Heading back down from the Uffington horse, we complete a little loop to the south of Swindon to head towards Wroughton on the B4005 and then south on the A4361 through some gloriously open, lightly trafficked roads to the pre-Roman sites of Avebury, Silbury Hill and West Kennett Long Barrow. These stretches prove perfect for testing the Roma’s handling and its multiple driving modes (Wet, Comfort, Sport, Race and ESC-Off). Frankly, there’s very little difference between Comfort and Sport modes. But in Race mode, the gearshifts are notably sharpened up, whether you’re shifting automatically or manually. The rear end also becomes much looser. Ferrari’s Side Slip Control and Dynamic Enhancer allow you to hurl the Roma into bends with complete trust in its mechanical balance. If the rear wheels do start spinning, the software will dab the brake on one wheel to keep the slide in check but allowing you some sideways action in safety. Despite quite soft damping up front, the Roma hardly rolls at all in corners and is delightfully agile, predictable and fun on these challenging roads.
The eight-speed dual-clutch automatic gearbox is borrowed pretty much direct from the SF90 Stradale and has a retro-look cancelletto gear lever gate (which feels a bit gimmicky to me). There’s no questioning the ’box’s super-quick, super-smooth changes in auto mode, but the manual-shift man in me feels happier using the delightfully snappy paddles.
Back up to Swindon, we pick up the A417, which is the old Fosse Way – one of the longest Roman roads in Britain, stretching from Exeter to Lincoln. We don’t stay on this for long, though, before peeling off east at Cirencester to follow the route of Akeman Street, which connects up to Watling Street at St Albans via Bicester. Actually it’s very hard to trace at all, with only parts of the road still in existence in small villages like Chesterton, Kirtlington, Ramsden and Asthall. It’s more obvious when it becomes the A41 from Bicester to Berkhamsted.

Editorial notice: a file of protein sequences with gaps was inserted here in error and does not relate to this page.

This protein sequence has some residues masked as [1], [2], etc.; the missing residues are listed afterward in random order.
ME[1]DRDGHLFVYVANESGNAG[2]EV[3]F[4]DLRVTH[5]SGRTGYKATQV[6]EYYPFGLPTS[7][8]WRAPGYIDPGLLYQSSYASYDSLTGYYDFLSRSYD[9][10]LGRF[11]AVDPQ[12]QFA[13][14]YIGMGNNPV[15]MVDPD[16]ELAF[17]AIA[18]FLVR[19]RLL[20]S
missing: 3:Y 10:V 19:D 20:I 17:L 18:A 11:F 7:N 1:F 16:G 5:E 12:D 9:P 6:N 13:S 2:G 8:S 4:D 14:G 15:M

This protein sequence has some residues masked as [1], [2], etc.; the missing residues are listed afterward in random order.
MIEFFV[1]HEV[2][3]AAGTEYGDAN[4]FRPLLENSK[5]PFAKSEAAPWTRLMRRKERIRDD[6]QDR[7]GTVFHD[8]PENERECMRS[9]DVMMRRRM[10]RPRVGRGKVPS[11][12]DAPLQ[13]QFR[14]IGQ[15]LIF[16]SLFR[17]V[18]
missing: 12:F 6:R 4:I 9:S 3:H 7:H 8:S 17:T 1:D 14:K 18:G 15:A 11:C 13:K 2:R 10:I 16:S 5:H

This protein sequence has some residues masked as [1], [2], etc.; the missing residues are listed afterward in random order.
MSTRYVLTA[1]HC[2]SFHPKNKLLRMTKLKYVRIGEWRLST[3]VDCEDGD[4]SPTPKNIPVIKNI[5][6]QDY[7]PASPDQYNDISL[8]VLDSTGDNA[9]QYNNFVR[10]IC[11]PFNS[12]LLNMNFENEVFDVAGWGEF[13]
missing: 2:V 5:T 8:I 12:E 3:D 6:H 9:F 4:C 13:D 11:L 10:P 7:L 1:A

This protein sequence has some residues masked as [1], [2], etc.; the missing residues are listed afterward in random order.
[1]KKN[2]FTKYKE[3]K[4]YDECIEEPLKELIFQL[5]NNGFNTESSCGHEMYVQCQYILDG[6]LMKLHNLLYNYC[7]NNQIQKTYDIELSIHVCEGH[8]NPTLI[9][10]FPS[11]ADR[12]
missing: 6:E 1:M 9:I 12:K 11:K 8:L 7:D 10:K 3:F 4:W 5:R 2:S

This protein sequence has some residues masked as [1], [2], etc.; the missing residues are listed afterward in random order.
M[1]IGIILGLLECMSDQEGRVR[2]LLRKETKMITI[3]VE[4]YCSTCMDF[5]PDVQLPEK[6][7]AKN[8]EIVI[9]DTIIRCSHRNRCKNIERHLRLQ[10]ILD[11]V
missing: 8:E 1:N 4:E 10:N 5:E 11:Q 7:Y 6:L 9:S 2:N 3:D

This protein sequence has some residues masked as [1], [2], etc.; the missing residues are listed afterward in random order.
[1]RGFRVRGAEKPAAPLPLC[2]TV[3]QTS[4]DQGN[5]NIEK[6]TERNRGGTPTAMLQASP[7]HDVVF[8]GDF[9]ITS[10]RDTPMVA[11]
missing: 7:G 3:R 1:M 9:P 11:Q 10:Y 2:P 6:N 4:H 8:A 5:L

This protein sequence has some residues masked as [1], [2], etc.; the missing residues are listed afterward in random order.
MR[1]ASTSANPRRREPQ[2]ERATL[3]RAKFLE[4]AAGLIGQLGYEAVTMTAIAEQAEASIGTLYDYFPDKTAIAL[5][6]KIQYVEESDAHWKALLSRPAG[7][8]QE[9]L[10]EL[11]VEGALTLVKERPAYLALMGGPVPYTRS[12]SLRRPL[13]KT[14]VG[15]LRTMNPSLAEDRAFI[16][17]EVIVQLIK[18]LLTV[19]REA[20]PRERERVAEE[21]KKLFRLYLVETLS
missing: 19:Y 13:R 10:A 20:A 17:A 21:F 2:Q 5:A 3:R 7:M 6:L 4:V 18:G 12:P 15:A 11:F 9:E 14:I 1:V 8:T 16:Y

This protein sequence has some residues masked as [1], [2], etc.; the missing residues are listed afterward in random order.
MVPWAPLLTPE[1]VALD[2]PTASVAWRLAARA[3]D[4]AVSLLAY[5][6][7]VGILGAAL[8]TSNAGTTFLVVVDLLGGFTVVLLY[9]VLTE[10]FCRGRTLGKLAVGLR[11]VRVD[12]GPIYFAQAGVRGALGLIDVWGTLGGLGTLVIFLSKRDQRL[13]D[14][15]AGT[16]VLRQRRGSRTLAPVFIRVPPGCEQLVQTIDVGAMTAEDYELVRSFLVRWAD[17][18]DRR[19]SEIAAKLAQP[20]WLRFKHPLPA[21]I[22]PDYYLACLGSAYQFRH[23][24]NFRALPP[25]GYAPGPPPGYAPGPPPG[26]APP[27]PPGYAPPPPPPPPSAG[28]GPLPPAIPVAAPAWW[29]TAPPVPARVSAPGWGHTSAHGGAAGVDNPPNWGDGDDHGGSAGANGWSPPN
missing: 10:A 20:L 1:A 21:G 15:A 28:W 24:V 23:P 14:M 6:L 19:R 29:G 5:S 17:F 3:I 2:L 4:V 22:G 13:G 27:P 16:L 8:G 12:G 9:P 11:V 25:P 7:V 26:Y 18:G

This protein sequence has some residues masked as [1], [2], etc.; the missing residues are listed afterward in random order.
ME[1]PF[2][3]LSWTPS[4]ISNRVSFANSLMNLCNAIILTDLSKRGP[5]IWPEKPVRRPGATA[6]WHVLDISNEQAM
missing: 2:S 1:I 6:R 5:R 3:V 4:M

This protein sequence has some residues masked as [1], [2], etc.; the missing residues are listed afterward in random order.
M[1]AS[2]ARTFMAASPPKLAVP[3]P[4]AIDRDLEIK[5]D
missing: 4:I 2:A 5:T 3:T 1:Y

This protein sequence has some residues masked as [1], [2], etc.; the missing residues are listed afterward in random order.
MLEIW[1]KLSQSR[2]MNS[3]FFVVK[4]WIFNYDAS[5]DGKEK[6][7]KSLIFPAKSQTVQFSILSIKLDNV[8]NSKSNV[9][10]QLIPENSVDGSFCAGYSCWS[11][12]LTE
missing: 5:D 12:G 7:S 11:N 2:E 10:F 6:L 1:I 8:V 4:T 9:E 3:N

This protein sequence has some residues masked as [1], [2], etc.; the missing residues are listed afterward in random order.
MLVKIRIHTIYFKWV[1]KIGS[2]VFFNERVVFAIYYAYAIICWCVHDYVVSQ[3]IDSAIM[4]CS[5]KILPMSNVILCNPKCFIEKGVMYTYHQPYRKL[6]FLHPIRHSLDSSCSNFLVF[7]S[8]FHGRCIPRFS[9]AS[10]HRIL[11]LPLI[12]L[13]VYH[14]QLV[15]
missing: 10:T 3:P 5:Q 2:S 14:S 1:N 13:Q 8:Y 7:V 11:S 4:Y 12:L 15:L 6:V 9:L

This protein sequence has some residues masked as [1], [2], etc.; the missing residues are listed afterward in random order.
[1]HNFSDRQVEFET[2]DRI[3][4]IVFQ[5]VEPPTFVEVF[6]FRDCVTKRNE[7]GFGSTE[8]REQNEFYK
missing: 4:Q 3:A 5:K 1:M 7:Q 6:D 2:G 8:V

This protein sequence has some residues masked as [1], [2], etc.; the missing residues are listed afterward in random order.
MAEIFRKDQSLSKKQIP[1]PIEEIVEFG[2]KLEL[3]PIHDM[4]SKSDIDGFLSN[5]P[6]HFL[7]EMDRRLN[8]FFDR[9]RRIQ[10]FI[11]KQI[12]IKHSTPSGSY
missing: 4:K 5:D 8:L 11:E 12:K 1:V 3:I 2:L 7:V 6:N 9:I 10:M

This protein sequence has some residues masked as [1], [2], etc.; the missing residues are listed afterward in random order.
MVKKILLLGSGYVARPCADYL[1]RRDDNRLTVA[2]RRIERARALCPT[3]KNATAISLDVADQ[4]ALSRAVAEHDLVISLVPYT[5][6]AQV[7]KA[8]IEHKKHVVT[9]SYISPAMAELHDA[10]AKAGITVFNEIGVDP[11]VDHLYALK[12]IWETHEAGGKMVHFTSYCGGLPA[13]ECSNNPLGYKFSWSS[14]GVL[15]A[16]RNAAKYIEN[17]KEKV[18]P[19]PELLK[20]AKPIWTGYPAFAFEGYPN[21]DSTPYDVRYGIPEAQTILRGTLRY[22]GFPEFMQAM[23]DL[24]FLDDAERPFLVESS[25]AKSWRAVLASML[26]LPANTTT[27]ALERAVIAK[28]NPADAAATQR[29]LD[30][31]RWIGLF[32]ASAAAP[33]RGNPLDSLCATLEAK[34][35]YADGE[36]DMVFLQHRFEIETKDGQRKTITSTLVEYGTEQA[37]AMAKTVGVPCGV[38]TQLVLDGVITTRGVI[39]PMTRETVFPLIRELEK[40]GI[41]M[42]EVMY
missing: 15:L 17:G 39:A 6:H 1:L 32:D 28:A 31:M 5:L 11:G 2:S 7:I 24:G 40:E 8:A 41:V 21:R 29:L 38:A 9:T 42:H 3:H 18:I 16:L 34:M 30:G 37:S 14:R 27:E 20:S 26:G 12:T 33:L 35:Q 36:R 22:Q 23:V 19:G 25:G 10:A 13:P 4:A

On this stretch, I’m able to appreciate the interior, whose quality is really superb. The new digital dash will come as an ergonomic shock to anyone used to driving conventional Ferraris. The huge 16-inch curved screen ahead of you is brilliant: it’s superbly clear and you can toggle screens using buttons on the steering wheel, including a ‘View Max’ button to display ‘full-screen’ the sat nav or rev counter, for example. The 8.4-inch central display looks a little bit like a removable iPad but it all works very well once you get used to it.
The cabin ambience is rounded off by neat-looking switchgear. However, I never bonded with the touch-sensitive ‘haptic’ switches, which sometimes respond slowly and at other times are over-sensitive. One other plus: Ferrari has – thank goodness – resited the cruise control to the steering wheel, so you no longer have to move your hand off the wheel to adjust the settings. The Roma has practicality on its side, too.
Although it’s classed as a 2+2 on paper, rear headroom is so ludicrously tight that even children will struggle. Best to fold the rear seats down and boost the boot space up from 272 litres to 345 litres – perfect for all the photography paraphernalia we need on this trip. On our trip, the big 80-litre fuel tank doesn’t need to be refilled either.
As we complete our Roman Triangle back towards the environs of Slough, I’m left to reflect that it’s not what the Romans have done for us, but what the Modenese have. The Roma has felt right at home on pretty much every road: Roman-straight or tight-and-twisty; smooth motorway or potholed by-way. And that’s surely the point. The Roma is the perfect all-rounder: a car you can happily use every day, yet plenty perky enough to feel like a pukka Ferrari – which of course, it is.
TECHNICAL SPECIFICATIONS 2022 Ferrari Roma
- ENGINE: 3855cc V8-cyl twin-turbo
- MAX POWER: 620hp at 5750-7500rpm
- MAX TORQUE: 760Nm (561lb ft) at 3000-5750rpm
- TRANSMISSION: 8-speed dual-clutch semi-auto, rear-wheel drive
- DIMENSIONS: 4656mm (L), 1974mm (W), 1301m (H)
- WEIGHT: 1570kg
- MAX SPEED: 199mph
- 0-62MPH: 3.4 secs
- PRICE: £172,889
Crystal-clear digital display is readily configurable using buttons. Cruise control is now thankfully on the steering wheel, too. Roma is good on die-straights, even better on corners. Cabin oozes quality but initially takes some getting used to.